Recently, the demand for EVs has been at best stagnating and purchase intentions are cooling off. This has pushed down the demand and prices of battery minerals: thus far this year, battery-grade lithium prices fell by 60%; nickel, graphite, and cobalt, by 30%. So far, so good. But if we believe a Wall Street Journal report, the lower price of these inputs will bite back and, in turn, lead to lower prices and higher demand for EVs and battery materials, canceling the previous effects; the snake is biting its tail and will completely eat itself (“Biden’s Electric-Vehicle Push Hits a Speed Bump,” November 21). A typical blurb:

Milewski, Nickel 28’s CEO, said the steep fall in metal prices could also spark another phase of the boom-bust cycle. Falling prices can make EVs more affordable, which in turn could boost demand for batteries—and drive metal prices higher again.

“Low prices are a cure for low prices,” Milewski said.

This faulty reasoning is well-known to economists. Economic theory teaches us to distinguish between demand and quantity demanded, and similarly between supply and quantity supplied. Demand is the whole schedule (or curve) of quantities demanded at different prices. Supply is the whole schedule (or curve) of quantities supplied at different prices. A price determines the quantity demanded along a given demand curve and the quantity supplied along a given supply curve. Decreases or increases in demand or supply happen when other factors than prices change.

A few years ago, I wrote an EconLog post on the confusion exemplified in the quote above: “A Frequent Confusion and the Yo-Yo Economic Model” (January 29, 2018). It contains a supply-demand graph which, if you are not familiar with standard economics, might help you better understand. What I called the yo-yo model suggests that a price will automatically go up because it has gone down before; it’s a model with fuzzy concepts and fuzzy relations between them, like a blob which you can’t get a grip on.

With a correct supply and demand analysis, we can give a coherent, not blobby, explanation of what has presumably been happening. A lower demand (a shift of the whole demand curve—not a movement along the curve) has led to a lower demand for battery metals, whose prices have thus fallen. The falling prices of battery metals cannot boost demand for EVs (and battery metals) because it is precisely the fall (or expected fall) of the latter that has caused the prices of battery metals to fall. This would be like saying that an increase of demand causes a reduction of demand—a new version of pre-Socratic philosopher Parmenides’s claim that all motion and change are illusions.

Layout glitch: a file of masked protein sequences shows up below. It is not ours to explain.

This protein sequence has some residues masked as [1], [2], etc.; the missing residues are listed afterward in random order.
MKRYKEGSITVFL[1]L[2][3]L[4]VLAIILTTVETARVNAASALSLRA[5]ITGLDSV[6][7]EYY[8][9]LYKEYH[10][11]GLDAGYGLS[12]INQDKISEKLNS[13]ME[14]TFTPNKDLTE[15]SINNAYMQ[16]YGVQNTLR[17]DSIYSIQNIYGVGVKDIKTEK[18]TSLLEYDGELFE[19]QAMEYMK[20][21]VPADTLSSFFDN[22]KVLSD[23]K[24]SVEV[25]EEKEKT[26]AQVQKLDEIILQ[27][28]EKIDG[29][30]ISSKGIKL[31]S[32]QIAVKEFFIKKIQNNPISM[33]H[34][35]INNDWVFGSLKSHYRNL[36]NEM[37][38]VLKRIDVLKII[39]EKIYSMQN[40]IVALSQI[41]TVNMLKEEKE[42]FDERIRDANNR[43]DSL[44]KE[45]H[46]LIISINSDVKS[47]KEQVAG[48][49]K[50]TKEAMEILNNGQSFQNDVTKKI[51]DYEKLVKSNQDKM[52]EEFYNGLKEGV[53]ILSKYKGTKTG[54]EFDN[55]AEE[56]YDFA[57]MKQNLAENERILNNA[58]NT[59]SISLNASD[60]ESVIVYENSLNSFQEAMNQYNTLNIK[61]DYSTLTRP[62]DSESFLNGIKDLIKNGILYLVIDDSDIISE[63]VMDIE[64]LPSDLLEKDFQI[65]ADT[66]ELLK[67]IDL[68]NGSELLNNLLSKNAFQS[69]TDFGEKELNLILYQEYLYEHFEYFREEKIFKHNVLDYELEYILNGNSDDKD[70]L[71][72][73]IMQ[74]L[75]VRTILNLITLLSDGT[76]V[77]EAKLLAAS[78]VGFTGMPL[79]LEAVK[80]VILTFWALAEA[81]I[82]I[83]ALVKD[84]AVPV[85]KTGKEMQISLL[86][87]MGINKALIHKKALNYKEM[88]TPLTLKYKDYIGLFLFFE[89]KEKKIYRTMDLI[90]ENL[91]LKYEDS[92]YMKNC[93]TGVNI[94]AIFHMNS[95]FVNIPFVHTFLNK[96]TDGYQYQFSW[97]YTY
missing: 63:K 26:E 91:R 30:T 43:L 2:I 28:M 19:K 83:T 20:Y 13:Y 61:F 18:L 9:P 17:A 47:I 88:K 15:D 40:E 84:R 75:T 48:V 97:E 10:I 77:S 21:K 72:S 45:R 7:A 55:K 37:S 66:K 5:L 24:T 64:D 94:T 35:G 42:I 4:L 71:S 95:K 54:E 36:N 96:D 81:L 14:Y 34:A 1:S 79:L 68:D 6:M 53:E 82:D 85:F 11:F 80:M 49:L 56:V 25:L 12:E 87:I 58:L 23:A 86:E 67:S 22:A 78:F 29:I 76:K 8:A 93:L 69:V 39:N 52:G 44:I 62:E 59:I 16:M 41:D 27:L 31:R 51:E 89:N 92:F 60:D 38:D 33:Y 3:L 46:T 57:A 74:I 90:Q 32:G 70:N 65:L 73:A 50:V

The real-world issue we are dealing with is complicated by the fact that, observing the presumed reduction of demand (in EVs and battery metals), some suppliers (mining companies and manufacturers) have reduced their future supply by postponing investments. This means that not only are they responding to lower current demand and prices by reducing their current quantity supplied, but they are also reducing their future supply. Another Wall Street Journal story, “Are Americans Falling Out of Love With EVs?” (November 17), gives a more sensible, or less economic-less, view of the situation.

To summarize: If one does not have a clear idea of what economics calls a change in demand, that is, a shift up or down of the whole demand curve as opposed to a move along a given curve (and similarly for a change in supply as opposed to quantity supplied), he is likely to fall into egregious errors like thinking that a price reduction will necessarily be neutralized by a price increase. When one knows these distinctions, it becomes easy to see that if a price gets out of equilibrium, it will tend, ceteris paribus, to return to its equilibrium through changes in quantity demanded and quantity supplied; but if demand or supply changes, a new equilibrium is created which is not self-defeating.